An electronic search was performed using a search filter developed by Haynes et al. [19, 20]. This preset filter (search string: (predict*[tiab] OR predictive value of tests[mh] OR scor*[tiab] OR observ*[tiab] OR observer variation[mh]) is available in the PubMed database and has a reported sensitivity of 96% and specificity of 79% . PubMed was searched from January 1966 to 26 July 2010 and EMBASE from January 1980 to 26 July 2010. A combination of the phrases 'streptococcal pharyngitis' and 'sore throat' (maps to: (('streptococcus'[MeSH Terms] OR 'streptococcus'[All Fields] OR 'streptococcal'[All Fields]) AND ('pharyngitis'[MeSH Terms] OR 'pharyngitis'[All Fields])) OR ('pharyngitis'[MeSH Terms] OR 'pharyngitis'[All Fields] OR ('sore'[All Fields] AND 'throat'[All Fields]) OR 'sore throat'[All Fields])' were entered into the filter. The search was limited by using a combination of phrases for ambulatory care; 'general practice', 'family practice', 'emergency department' and 'primary care' (maps to: ('general practice'[MeSH Terms] OR ('general'[All Fields] AND 'practice'[All Fields]) OR 'general practice'[All Fields]) OR ('family practice'[MeSH Terms] OR ('family'[All Fields] AND 'practice'[All Fields]) OR 'family practice'[All Fields]) OR (('emergencies'[MeSH Terms] OR 'emergencies'[All Fields] OR 'emergency'[All Fields]) AND department[All Fields]) OR ('primary health care'[MeSH Terms] OR ('primary'[All Fields] AND 'health'[All Fields] AND 'care'[All Fields]) OR 'primary health care'[All Fields] OR ('primary'[All Fields] AND 'care'[All Fields]) OR 'primary care'[All Fields])). The search was supplemented by hand checking references of filtered papers, searching Google Scholar, the Cochrane Library and the MEDION database (University of Maastricht). No restrictions were placed on language.
Two investigators (JA and KOB) independently evaluated the title, abstract and subsequently full text of all articles for inclusion and any disagreements were resolved by discussion with a third investigator (WSC). Studies were included if participants were recruited upon first presentation from an ambulatory care setting, had a sore throat as their main presenting complaint, and were ≥ 15 years of age. Both prospective and retrospective studies were included in the review.
Each included study assessed the diagnostic accuracy of signs and symptoms and/or validated the Centor score. The reference standard for all studies was a throat culture. If this information was not available in publications, data were sought from corresponding authors. The majority of studies separated positive results for group A β-haemolytic streptococcal infection from non-group A infection (mostly group C and G). Patients who were positive with a non-group A streptococcal infection were counted as negatives when the data were pooled. Additional file 1 has more information on the reported proportions of non-group A infection.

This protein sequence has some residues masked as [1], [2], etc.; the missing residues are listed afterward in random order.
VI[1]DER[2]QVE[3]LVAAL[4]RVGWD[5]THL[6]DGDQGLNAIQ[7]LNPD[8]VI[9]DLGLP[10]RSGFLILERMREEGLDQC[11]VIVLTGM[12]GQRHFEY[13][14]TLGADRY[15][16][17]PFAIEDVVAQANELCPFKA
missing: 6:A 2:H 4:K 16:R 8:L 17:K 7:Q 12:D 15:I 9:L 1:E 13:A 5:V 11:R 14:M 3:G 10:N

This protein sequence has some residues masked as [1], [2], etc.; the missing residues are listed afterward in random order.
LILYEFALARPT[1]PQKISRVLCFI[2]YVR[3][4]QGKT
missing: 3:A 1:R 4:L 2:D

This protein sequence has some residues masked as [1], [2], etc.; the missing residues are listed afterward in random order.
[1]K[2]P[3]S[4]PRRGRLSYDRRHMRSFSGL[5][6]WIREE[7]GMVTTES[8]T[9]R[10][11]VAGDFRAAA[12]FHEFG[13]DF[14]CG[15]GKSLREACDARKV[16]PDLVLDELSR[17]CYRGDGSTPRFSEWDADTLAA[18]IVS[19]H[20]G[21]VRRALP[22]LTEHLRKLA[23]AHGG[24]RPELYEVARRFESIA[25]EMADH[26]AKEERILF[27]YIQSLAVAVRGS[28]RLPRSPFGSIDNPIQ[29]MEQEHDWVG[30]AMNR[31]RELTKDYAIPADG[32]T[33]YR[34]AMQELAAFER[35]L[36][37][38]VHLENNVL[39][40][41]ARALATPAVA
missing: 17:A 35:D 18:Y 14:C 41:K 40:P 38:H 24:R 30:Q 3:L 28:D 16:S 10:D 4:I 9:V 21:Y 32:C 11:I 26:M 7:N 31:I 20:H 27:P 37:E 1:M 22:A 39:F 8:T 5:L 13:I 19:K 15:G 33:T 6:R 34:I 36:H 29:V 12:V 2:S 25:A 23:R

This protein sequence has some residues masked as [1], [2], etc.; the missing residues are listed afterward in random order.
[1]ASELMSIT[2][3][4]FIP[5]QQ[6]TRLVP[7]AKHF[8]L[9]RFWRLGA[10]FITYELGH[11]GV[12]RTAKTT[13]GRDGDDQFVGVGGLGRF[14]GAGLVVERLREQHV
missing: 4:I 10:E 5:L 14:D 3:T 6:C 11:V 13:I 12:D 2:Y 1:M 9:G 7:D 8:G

Data extraction and quality assessment
Data were extracted by two investigators (JA and KOB) independently, and any discrepancies were resolved by discussion.
Data synthesis and analysis
Diagnostic accuracy of signs and symptoms
Data were extracted and 2 × 2 tables constructed for the following signs and symptoms: (i) absence of cough, (ii) fever, (iii) anterior cervical adenopathy, (iv) tender anterior cervical adenopathy, and (v) any exudates (either tonsillar exudate or pharyngeal exudate or any exudate). Although some studies examined other signs and symptoms, those chosen for inclusion in this diagnostic test accuracy study were the most consistently studied signs and symptoms.
Review Manager v.5.0.16  and a bivariate random effects model  were used to analyse the extracted data. The analysis consisted of (a) summary sensitivities and specificities calculated for each sign and symptom, (b) positive and negative likelihood ratios and (c) summary receiver operating characteristic (SROC) curves. The bivariate random effects model accounts for the bivariate nature of sensitivity and specificity as well as the within-study and between-study variability ; as this approach is not available in Review Manager v.5.0.16, the Stata package metandi  was used for this part of the analysis.
Diagnostic accuracy of the Centor score
As the Centor score is recommended by guidelines as a decision aid for empirical antibiotic use [4, 17], we explored the diagnostic accuracy of the score at different cut points. In all, 12 studies were included in this analysis [14, 27–37]; 3 studies were excluded from this analysis as they excluded patients with a Centor score less than 2 [38–40]. The analysis consisted of (a) summary sensitivities and specificities and (b) positive and negative likelihood ratios, calculated using a random effect bivariate model (using the Stata package metandi ). Post-test probabilities are presented for the Centor score at a range of pretest probabilities.
Calibration of the Centor score
We assessed calibration of the Centor score across four levels (0-1, 2, 3 and 4). Calibration enables visual and quantitative assessment of how well a CPR performs across different levels of risk . The predicted number of patients with GABHS pharyngitis (based on the probability calculated in the derivation study , Table 1) were compared with the observed number of patients with GABHS pharyngitis in each validation study. The data were pooled and analysed using a Mantel-Haenszel random effects model and risk ratios (RRs) reported. The total heterogeneity across studies was quantified using the I2 index. The Centor score data were analysed in groups (score 0-1, 2-3 and 4) as the ACP/ASIM guidelines recommend treatment options on the basis of these categories . In the majority of studies, data were available for all score categories; the predicted was calculated for each score category and the results added together to form the group data (0-1, 2-3). For example, Atlas et al.  reported 11 patients had a score of 0 and 44 had a score of 1. We calculated the number predicted to have GABHS pharyngitis based on the probabilities reported in Table 1, 11 × 2.5% + 44 × 6.5% = 0.275 + 2.86 = 3.135. In one case , data were only available for the score group (0-1, 2-3); in this case the mean post-test probability for the group (mean of 2.5% and 6.5% = 4.5%) was used to calculate the predicted score.